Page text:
A working group of seven national chapters of Transparency International are today calling upon governments across the Middle East and North Africa (MENA) to adopt urgent and practical recommendations to prevent corruption from undermining the response to the COVID-19 crisis.
The recommendations call for transparency and accountability measures to provide much needed anti-corruption oversight in two critical areas: public procurement and privately donated funds from wealthy individuals and companies. These measures do not intend to slow the response to the crisis, but to ensure that money intended to save lives and restore livelihoods is not stolen or misused. The working group includes Transparency International chapters in Bahrain, Jordan, Kuwait, Lebanon, Morocco, Palestine, and Tunisia.
“Across the region governments have enacted emergency powers to address the pandemic and its impact on the most vulnerable people,” Kinda Hattar, Transparency International’s MENA Regional Advisor, said. “We welcome the speed with which governments have responded, but unless anti-corruption measures are implemented during this crisis, corruption will cost lives and slow the economic recovery from the crisis.”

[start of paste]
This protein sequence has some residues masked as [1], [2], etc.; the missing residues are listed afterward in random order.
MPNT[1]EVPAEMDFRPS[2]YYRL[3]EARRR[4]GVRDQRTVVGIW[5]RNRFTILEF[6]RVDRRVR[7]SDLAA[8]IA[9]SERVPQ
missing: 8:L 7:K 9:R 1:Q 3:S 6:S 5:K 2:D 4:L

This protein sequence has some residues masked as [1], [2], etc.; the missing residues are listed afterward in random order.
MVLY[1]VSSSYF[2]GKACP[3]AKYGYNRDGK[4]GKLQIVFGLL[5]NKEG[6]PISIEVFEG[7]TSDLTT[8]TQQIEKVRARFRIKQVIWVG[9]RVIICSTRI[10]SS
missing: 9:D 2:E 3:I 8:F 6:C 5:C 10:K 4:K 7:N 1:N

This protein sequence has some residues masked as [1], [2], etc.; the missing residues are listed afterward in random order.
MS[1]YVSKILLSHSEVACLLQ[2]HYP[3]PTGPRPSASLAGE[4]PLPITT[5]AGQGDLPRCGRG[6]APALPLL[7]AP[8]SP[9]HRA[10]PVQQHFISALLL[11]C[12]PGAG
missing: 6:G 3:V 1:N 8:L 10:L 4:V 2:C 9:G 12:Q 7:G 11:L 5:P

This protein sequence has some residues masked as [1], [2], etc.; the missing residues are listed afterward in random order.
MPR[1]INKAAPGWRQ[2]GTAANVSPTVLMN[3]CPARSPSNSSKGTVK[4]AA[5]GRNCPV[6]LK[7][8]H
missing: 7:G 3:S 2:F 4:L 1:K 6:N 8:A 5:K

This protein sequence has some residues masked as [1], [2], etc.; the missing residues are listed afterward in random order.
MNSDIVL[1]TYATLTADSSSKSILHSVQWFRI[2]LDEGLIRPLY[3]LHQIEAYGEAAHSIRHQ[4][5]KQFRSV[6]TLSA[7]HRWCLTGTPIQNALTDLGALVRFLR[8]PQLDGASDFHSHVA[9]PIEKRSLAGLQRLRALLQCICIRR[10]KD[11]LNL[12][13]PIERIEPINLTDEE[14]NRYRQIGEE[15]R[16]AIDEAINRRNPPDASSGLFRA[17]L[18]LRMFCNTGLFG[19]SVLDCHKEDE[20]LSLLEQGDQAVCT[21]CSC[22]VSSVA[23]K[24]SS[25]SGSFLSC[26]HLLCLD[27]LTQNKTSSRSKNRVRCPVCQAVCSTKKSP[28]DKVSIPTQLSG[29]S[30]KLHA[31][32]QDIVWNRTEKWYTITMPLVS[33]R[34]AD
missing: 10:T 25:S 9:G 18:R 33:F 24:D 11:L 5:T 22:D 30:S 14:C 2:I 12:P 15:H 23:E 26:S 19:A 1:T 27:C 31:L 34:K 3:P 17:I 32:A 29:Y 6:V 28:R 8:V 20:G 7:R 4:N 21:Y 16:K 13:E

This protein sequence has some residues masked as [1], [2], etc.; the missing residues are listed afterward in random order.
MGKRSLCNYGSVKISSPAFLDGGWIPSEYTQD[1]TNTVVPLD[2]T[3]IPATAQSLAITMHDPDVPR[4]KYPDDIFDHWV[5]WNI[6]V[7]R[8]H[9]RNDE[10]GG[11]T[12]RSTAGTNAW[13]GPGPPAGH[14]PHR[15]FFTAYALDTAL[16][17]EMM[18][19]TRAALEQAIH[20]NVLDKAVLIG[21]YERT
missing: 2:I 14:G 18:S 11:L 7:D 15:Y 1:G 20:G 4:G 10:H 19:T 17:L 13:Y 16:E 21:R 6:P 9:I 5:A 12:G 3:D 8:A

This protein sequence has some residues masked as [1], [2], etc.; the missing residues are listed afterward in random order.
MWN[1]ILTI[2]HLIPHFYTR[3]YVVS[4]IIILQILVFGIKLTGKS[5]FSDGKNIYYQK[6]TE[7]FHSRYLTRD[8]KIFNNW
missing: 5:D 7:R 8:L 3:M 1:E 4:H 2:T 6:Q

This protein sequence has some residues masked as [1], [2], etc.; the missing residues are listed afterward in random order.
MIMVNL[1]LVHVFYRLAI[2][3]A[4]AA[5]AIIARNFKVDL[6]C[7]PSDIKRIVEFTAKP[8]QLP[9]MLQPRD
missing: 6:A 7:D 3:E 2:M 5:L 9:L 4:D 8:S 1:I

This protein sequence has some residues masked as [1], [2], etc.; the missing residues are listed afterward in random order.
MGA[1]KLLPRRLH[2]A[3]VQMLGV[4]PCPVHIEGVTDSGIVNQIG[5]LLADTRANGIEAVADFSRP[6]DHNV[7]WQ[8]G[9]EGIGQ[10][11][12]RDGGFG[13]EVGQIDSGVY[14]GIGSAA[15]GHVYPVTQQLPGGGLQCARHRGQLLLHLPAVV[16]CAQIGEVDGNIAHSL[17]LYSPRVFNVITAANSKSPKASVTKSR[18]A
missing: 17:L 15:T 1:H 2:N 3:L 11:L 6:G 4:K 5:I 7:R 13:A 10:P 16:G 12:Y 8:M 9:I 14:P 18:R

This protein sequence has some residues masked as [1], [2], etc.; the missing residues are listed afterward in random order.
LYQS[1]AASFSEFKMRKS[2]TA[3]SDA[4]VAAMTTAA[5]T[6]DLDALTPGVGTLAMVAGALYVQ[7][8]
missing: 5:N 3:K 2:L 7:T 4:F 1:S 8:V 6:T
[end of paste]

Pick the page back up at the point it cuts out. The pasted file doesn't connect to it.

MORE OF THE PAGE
The recommendations identify areas of risk in public procurement, and provide preventative measure to address them. Key amongst them are calls to:
The recommendations also address corruption risks in private donation funds. In the immediate wake of the crisis, many people rushed to assist governments in their response to the crisis. While welcoming this at a time of national need, governments must apply the principles of good governance to managing these funds.
Key recommendations related to private donation funds include:
During emergencies, the need to move quickly often overrides the need for oversight measures and can exacerbate corruption risks. By ensuring resources intended to help the most vulnerable are not diverted into the pockets of the corrupt, transparency and accountability will save lives.